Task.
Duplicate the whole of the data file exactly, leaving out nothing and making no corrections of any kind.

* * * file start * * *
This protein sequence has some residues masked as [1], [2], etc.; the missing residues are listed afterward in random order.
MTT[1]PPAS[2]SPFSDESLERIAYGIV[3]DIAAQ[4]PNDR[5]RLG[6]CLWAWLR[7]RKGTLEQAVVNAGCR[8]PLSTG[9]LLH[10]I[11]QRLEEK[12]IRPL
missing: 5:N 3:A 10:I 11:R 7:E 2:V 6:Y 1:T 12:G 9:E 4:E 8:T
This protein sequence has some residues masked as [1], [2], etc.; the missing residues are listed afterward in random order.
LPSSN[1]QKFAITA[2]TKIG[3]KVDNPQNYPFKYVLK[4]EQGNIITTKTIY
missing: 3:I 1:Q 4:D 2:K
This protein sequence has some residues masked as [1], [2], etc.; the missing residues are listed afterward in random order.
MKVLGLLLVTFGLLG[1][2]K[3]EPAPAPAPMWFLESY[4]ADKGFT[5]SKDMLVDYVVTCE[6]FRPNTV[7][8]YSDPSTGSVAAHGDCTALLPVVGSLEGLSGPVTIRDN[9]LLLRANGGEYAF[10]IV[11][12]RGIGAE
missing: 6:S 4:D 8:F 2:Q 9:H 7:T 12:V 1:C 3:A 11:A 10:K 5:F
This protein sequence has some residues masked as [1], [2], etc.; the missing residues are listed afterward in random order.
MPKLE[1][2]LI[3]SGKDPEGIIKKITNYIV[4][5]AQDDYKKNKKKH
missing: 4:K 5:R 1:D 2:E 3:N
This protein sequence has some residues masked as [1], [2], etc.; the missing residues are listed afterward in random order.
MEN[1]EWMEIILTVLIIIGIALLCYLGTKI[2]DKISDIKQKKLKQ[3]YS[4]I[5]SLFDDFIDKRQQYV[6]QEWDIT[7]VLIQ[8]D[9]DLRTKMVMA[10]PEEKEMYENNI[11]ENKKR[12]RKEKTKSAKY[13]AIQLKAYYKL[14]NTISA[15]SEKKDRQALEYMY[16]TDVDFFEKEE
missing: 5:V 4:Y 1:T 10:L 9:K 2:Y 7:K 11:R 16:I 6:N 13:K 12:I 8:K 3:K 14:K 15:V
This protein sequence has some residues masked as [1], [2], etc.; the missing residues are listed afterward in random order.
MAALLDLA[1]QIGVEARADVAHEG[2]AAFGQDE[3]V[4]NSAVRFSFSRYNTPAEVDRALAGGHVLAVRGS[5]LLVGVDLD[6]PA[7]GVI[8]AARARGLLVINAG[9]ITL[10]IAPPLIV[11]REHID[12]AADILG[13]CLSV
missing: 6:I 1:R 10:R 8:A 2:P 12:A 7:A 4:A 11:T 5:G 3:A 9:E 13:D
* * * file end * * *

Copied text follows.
This protein sequence has some residues masked as [1], [2], etc.; the missing residues are listed afterward in random order.
MTT[1]PPAS[2]SPFSDESLERIAYGIV[3]DIAAQ[4]PNDR[5]RLG[6]CLWAWLR[7]RKGTLEQAVVNAGCR[8]PLSTG[9]LLH[10]I[11]QRLEEK[12]IRPL
missing: 5:N 3:A 10:I 11:R 7:E 2:V 6:Y 1:T 12:G 9:E 4:E 8:T
This protein sequence has some residues masked as [1], [2], etc.; the missing residues are listed afterward in random order.
LPSSN[1]QKFAITA[2]TKIG[3]KVDNPQNYPFKYVLK[4]EQGNIITTKTIY
missing: 3:I 1:Q 4:D 2:K
This protein sequence has some residues masked as [1], [2], etc.; the missing residues are listed afterward in random order.
MKVLGLLLVTFGLLG[1][2]K[3]EPAPAPAPMWFLESY[4]ADKGFT[5]SKDMLVDYVVTCE[6]FRPNTV[7][8]YSDPSTGSVAAHGDCTALLPVVGSLEGLSGPVTIRDN[9]LLLRANGGEYAF[10]IV[11][12]RGIGAE
missing: 6:S 4:D 8:F 2:Q 9:H 7:T 12:V 1:C 3:A 11:A 10:K 5:F
This protein sequence has some residues masked as [1], [2], etc.; the missing residues are listed afterward in random order.
MPKLE[1][2]LI[3]SGKDPEGIIKKITNYIV[4][5]AQDDYKKNKKKH
missing: 4:K 5:R 1:D 2:E 3:N
This protein sequence has some residues masked as [1], [2], etc.; the missing residues are listed afterward in random order.
MEN[1]EWMEIILTVLIIIGIALLCYLGTKI[2]DKISDIKQKKLKQ[3]YS[4]I[5]SLFDDFIDKRQQYV[6]QEWDIT[7]VLIQ[8]D[9]DLRTKMVMA[10]PEEKEMYENNI[11]ENKKR[12]RKEKTKSAKY[13]AIQLKAYYKL[14]NTISA[15]SEKKDRQALEYMY[16]TDVDFFEKEE
missing: 5:V 4:Y 1:T 10:L 9:K 2:Y 7:K 11:R 16:I 6:N 13:K 12:I 8:K 3:K 14:K 15:V
This protein sequence has some residues masked as [1], [2], etc.; the missing residues are listed afterward in random order.
MAALLDLA[1]QIGVEARADVAHEG[2]AAFGQDE[3]V[4]NSAVRFSFSRYNTPAEVDRALAGGHVLAVRGS[5]LLVGVDLD[6]PA[7]GVI[8]AARARGLLVINAG[9]ITL[10]IAPPLIV[11]REHID[12]AADILG[13]CLSV
missing: 6:I 1:R 10:R 8:A 2:P 12:A 7:A 4:A 11:T 5:G 3:A 9:E 13:D